External Commercial Borrowing (ECB)

External Commercial borrowing (ECB) refers to commercial loans availed by companies from non-resident lenders in the form of bank loans, buyers credit, suppliers credit, securitized instruments (e.g. floating rate notes and fixed rate bonds). A company is allowed to raise ECB from internationally recognized source such as banks, export credit agencies, suppliers of equipment, foreign collaborators, foreign equity-holders, international capital markets etc. However, offers from unrecognized sources are not entertained.

External Commercial Borrowings (ECBs) include bank loans, suppliers and buyers credits, fixed and floating rate bonds (without convertibility) and borrowings from private sector windows of multilateral Financial Institutions such as International Finance Corporation.

In India, External Commercial Borrowings are being permitted by the Government for providing an additional source of funds to Indian corporate and PSUs for financing expansion of existing capacity and as well as for fresh investment, to augment the resources available domestically. ECBs can be used for any purpose (rupee-related expenditure as well as imports) except for investment in stock market and speculation in real estate.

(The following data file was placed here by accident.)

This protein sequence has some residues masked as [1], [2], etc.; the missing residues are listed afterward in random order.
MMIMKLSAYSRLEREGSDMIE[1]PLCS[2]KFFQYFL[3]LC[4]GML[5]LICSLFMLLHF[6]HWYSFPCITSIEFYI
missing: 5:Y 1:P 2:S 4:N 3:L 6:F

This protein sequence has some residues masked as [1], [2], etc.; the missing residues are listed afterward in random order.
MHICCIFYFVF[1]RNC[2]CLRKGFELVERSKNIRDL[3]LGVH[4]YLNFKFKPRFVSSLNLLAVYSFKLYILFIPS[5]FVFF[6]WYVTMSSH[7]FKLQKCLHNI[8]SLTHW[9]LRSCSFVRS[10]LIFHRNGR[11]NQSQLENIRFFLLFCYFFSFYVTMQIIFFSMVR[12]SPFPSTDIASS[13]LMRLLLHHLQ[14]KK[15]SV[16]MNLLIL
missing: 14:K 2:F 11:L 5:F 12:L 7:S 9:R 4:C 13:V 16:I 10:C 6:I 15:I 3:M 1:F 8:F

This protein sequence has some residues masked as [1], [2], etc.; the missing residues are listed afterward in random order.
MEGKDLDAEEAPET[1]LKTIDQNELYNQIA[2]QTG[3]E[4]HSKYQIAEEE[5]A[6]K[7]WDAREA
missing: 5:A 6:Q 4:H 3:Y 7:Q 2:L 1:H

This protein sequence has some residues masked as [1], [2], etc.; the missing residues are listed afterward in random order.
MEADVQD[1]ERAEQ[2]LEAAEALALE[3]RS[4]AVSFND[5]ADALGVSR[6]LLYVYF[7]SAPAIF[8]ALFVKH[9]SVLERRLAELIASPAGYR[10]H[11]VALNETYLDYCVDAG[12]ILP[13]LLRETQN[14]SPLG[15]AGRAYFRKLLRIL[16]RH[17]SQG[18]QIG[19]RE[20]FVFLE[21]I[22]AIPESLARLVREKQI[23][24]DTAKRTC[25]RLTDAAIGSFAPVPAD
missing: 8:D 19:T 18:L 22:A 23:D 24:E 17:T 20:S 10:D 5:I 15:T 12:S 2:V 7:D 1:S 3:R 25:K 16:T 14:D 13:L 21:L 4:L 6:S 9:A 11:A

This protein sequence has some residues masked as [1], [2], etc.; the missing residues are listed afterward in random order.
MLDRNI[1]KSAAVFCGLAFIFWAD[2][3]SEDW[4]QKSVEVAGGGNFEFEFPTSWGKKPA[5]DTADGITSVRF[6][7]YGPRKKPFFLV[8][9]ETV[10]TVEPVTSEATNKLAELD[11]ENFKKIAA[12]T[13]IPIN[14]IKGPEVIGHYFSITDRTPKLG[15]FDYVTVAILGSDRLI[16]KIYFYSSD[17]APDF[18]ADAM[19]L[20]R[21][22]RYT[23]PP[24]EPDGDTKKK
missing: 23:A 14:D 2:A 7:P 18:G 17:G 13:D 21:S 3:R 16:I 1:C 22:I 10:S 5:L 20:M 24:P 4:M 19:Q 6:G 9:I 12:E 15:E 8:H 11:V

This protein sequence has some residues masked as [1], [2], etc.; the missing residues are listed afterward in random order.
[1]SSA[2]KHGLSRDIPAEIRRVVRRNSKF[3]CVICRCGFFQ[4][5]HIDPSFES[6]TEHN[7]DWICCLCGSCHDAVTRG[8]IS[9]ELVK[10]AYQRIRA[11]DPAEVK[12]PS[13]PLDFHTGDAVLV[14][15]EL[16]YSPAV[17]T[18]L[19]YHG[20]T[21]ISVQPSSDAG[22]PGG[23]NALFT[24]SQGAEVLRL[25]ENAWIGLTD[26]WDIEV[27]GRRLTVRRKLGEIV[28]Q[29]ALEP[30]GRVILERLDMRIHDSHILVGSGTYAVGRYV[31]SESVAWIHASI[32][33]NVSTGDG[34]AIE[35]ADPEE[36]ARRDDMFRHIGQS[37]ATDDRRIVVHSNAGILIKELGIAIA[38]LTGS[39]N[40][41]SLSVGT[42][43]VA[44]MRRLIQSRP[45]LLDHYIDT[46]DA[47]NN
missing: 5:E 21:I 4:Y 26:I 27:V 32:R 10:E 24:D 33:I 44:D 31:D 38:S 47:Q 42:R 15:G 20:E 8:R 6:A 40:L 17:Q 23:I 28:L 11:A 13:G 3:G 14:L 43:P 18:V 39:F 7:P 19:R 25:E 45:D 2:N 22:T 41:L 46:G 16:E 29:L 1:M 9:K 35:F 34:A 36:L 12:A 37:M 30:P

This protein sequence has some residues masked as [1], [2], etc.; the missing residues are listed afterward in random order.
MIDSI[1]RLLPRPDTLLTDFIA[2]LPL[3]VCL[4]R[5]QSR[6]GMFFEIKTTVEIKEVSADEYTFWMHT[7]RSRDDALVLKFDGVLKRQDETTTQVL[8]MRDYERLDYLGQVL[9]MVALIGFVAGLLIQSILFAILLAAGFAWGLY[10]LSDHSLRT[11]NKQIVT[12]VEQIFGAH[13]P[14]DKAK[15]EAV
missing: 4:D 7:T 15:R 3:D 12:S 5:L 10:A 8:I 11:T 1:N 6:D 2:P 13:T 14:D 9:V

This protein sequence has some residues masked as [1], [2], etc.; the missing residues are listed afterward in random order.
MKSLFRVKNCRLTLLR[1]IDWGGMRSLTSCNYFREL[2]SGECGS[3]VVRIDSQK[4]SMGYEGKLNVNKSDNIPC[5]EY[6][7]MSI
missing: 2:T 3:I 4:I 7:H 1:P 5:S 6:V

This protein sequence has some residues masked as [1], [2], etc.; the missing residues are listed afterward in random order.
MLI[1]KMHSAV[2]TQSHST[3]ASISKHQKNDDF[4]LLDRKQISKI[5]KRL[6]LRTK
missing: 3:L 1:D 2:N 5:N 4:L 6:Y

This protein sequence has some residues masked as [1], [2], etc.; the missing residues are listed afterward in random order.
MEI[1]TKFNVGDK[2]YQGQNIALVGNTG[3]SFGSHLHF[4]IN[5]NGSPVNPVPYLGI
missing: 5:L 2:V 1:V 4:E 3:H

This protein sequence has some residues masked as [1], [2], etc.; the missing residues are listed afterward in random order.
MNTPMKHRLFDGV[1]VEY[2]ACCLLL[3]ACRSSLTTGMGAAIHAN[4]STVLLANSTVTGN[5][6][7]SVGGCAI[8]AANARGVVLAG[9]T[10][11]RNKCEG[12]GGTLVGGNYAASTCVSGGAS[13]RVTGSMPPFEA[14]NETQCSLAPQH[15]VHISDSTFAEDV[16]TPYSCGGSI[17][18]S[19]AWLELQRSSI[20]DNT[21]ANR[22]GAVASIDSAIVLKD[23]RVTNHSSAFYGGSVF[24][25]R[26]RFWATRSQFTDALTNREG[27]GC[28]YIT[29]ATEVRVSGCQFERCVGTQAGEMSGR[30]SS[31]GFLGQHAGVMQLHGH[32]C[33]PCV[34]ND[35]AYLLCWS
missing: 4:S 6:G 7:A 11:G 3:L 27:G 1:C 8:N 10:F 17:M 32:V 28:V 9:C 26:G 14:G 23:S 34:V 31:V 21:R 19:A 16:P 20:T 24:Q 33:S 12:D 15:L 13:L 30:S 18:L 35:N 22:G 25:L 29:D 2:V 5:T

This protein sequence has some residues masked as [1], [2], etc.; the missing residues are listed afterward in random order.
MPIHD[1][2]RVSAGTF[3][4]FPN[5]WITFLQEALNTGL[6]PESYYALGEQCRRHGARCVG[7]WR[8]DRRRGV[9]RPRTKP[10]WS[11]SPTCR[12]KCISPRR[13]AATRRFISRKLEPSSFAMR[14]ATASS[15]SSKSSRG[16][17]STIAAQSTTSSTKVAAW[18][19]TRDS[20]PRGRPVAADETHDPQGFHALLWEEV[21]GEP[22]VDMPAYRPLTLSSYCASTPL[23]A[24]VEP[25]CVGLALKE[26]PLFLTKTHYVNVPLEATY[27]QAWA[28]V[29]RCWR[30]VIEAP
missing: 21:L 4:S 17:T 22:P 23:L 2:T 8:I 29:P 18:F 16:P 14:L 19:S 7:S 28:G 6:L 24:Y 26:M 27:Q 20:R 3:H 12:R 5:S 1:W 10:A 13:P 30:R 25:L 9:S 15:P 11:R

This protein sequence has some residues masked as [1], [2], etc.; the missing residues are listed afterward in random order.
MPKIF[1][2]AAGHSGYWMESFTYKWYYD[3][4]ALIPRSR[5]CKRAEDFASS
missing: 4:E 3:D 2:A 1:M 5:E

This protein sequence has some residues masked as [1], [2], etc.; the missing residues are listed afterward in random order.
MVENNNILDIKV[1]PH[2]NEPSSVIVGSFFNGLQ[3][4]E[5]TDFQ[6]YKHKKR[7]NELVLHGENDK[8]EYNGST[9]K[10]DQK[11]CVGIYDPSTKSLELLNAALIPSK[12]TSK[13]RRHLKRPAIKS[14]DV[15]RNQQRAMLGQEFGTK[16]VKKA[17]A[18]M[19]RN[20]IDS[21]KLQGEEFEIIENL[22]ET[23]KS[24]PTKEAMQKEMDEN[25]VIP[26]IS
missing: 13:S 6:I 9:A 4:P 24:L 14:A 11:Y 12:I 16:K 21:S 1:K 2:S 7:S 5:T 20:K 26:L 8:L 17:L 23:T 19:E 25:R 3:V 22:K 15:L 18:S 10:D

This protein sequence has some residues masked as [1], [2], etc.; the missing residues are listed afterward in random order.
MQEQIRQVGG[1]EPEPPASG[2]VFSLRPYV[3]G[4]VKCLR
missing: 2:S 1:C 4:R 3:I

What it includes

Commercial bank loans, buyer’s credit, supplier’s credit, securitized instruments such as floating rate notes, fixed rate bonds etc., credit from official export credit agencies, commercial borrowings from the private sector window of multilateral financial institutions such as IFC, ADB, AFIC, CDC etc. and Investment by Foreign Institutional Investors (FIIs) in dedicated debt funds.

The government has been streamlining and liberalising the ECB procedures in order to enable the Indian corporate to have greater access in the financial markets. The RBI has been empowered to regulate the ECBs. ECB provide additional sources of funds for the corporate and allows them to supplement the domestic available resources and take advantage of the lower interest rates prevailing in the international financial markets.


ECBs are being permitted by the government as an additional source of financing for expanding the existing capacity as well as for fresh investments. The policy of the government also seeks to emphasize the priority of investing in the infrastructure and core sectors such as Power, telecom, Railways, Roads, Urban infrastructure etc. Another priority being addressed is the need of capital for Small and Medium scale enterprises.